Apparently it's Canada Week here at the Technofile. Yesterday I told you about Rogers Communications throttling WoW players, today I'm going to talk about Netflix in Canada.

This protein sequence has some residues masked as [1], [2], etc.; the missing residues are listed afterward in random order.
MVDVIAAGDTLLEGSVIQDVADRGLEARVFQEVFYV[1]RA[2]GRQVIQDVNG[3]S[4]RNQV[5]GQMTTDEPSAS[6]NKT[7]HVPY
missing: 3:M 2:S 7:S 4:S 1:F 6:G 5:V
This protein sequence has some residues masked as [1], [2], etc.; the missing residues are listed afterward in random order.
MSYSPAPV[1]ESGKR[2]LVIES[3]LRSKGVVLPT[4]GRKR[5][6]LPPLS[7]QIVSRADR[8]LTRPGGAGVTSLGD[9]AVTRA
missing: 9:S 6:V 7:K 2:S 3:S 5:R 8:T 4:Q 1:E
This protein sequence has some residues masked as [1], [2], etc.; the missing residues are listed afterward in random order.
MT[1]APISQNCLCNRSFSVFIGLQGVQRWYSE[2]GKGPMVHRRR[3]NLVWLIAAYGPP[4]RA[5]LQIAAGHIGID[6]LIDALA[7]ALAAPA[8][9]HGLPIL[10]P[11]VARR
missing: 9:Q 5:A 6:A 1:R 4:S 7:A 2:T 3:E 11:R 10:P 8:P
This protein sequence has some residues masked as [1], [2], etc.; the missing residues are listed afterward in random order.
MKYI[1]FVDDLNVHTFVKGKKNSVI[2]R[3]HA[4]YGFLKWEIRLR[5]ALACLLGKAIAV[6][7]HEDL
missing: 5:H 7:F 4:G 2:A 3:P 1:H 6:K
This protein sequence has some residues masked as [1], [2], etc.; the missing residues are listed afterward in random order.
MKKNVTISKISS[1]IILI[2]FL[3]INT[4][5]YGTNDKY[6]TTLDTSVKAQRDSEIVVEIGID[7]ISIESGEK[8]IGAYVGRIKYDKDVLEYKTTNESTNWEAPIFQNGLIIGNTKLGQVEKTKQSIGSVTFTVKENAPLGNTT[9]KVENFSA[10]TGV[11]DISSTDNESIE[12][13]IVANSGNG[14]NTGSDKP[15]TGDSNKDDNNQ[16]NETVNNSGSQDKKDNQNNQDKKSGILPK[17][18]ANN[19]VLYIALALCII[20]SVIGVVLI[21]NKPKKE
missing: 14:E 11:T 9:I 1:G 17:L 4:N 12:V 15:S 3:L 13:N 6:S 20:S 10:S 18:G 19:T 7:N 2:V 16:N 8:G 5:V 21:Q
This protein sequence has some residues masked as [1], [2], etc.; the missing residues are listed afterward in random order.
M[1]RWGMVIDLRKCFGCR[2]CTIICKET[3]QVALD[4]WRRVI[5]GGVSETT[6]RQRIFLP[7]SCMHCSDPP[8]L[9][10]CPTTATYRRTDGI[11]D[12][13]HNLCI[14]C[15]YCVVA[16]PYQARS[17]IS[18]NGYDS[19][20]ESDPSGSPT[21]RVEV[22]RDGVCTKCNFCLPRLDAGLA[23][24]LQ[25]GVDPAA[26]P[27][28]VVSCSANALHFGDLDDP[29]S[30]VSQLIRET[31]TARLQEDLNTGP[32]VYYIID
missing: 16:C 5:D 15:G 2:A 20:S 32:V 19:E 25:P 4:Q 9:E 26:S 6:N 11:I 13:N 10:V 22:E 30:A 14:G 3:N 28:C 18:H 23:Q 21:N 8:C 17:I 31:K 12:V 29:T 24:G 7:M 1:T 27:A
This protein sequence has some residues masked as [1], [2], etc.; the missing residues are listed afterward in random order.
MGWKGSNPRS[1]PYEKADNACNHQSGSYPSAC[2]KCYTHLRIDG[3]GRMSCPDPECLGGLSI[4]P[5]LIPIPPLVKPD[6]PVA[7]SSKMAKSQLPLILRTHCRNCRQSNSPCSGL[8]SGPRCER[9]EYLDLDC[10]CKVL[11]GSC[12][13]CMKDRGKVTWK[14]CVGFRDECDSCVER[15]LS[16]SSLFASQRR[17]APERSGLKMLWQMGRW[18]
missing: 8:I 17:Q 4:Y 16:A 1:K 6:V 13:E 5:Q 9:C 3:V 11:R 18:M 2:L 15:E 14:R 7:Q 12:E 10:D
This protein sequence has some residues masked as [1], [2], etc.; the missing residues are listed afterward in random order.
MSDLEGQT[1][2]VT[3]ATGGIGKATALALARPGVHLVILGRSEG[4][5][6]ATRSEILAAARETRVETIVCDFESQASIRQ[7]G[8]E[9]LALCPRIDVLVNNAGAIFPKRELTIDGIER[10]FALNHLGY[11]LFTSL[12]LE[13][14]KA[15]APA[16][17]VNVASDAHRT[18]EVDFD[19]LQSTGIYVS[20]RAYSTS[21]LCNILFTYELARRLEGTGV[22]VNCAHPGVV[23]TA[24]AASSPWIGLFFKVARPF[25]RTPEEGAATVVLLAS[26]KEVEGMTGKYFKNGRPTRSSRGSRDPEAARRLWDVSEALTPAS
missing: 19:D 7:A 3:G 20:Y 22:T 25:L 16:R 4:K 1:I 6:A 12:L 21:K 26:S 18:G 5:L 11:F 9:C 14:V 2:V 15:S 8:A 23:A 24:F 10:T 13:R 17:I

The first news is that Netflix has managed to reduce the data usage of their streaming content. Starting immediately, Netflix will take up on average 2/3rds the bandwidth that it used to, "with minimal impact to video quality." Netflix says Canadians can watch 30 hours of content and use up only 9 GB of bandwith, down from anywhere between 30 GB and 70 GB (!) under the old system. Since there is some minor lessening of picture quality you can opt out of these new lighter streams if you don't have a cap. Lots more details can be found on the Netflix blog, including an explanation of the dark magic they used to manage this trick. Bandwith caps are a pain, but lack of content can be an even bigger issue for Canadian Netflix users, or so I'm told. The fact is, when it comes to digital content we have it pretty good here in the US. I'm constantly being contacted by readers asking if various digital content services are available in their country and almost invariably the answer is "No" or at best "Not yet." Netflix has only been available in Canada since last September (as a streaming-only service) and their selection isn't that great (of course I hear that about Netflix streaming in the US too, mostly in reference to their movie selection). Yesterday Netflix took a step toward rectifying that situation when it announced a five-year deal with Paramount Pictures to have the exclusive television subscription rights to all first-run Paramount movies. The content has already starting rolling out with Iron Man 2 becoming available on March 25th. (This is according to Netflix; can any Canadian users confirm? [Update: Thanks to Dave for confirming this for me, he's in Toronto and watching Iron Man 2 on Netflix.]) All told the deal will bring 350 additional titles to Netlfix Canda; everything from classics like The African Queen to recent titles like The Last Airbender. This seems like a win for Netflix (and Canadian Netflix users) which it could use about now. In recent weeks both Showtime and Starz have pulled back from their partnerships with Netflix (in the US). Starz announced it would hold back content for 90 days after it airs, and Showtime has said it will no longer allow streaming of current shows such as Dexter and Californication. Canceled series such as The Tudors will continue to be available. As Hollywood becomes more and more aware of the clout that Netflix is wielding these days we can expect more re-negotiation of streaming deals. It's not all bad news for Netflix US; the Wall Street Journal reports that Netflix is nearing completion of a five-year deal with Miramax to stream their entire library. Thus far no confirmation of this from Netflix or Miramax.